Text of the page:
Understanding Your HOA’s Fiduciary Obligations
As a Board member, you are entrusted with the money, property and the day-to-day business of your Association. Serving on your Association’s Board can be an important way to positively impact and maintain the well-being of your community. However, to serve responsibly, as well as avoid potential legal liability, it is important to know what your fiduciary obligations are as a Board member.
Under Corporate Law, the fiduciary duties of Community Association Board members are outlined by individual state corporate law. Most HOAs are nonprofit corporations, typically formed by filing Articles of Incorporation in the state in which the community is located. Recognizing that a corporation’s Board members serve in a position of trust, every state’s corporation law imposes a fiduciary duty on the Association (a.k.a. corporation’s) Board of Directors, requiring them to act in the best interests of the HOA. This fiduciary duty applies to HOAs even though they are typically nonprofit corporations and HOA Board members serve as volunteers.
Your fiduciary duties involve three basic components: the duty of care, the duty of loyalty and the duty to act within the scope of authority.
Duty of Care
Research, research, research! To meet the duty of care, Board members must make informed decisions. This may require a little or even a lot of research before you act or vote on an HOA matter. Familiarize yourself with your Association’s CC&Rs and your state statutes. Board members must also act in a prudent and reasonable manner, use sound business judgment and avoid uninformed or impulsive actions. For example, you can’t discriminate against a homeowner for painting his or her garage door orange and blue just because you don’t like that color if it is not in violation of the Association documents.
Duty of Loyalty
Board members must act fairly, in good faith, and for the benefit of the Association as a whole. Board members must not make decisions based on personal interest or gain. Board members should also avoid acting where there is a conflict of interest. For example, a Board member who is helping select a new landscape vendor for the property should abstain from voting if a close friend or family member owns a landscape company participating in the bid process.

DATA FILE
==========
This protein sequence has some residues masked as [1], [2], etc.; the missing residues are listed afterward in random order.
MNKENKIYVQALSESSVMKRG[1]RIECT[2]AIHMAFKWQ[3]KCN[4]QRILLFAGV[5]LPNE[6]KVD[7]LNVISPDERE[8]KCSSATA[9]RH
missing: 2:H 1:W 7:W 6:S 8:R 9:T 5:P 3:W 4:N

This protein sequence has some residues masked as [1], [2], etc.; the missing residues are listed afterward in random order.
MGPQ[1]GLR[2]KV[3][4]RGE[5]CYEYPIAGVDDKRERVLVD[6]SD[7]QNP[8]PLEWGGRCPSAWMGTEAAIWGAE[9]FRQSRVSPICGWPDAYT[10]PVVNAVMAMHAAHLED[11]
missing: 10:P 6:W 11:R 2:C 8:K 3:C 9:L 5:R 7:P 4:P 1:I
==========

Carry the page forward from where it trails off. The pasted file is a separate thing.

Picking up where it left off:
Additionally, a Board member must protect members’ confidentiality and not divulge information provided in confidence. For example, if a homeowner confides in a Board member about their impending home foreclosure in order to arrange a payment plan for dues, the Board member should not disclose this information to a friend or neighbor.
Duty to Act
This requires the Board to perform the duties it is obligated to carry out, but prohibits the Board from making decisions or acting on matters without the authority to do so. The authority of the Board comes from its obligations under state laws, as well as the authority granted to it in the Governing Documents, specifically the Articles of Incorporation, Bylaws, CC&Rs and Rules and Regulations. In short, Boards must obey applicable laws and their Governing Documents while performing their duties.
Your fiduciary responsibilities are one of the most important components of being a community leader, which is why AAM holds training classes to cover specific topics such as this for both new and tenured Boards alike. We want to provide you with the tools to succeed as a Board member and encourage you to attend our trainings. You can also reach out to your Community Manager if you have specific questions about your fiduciary obligations as a Board member.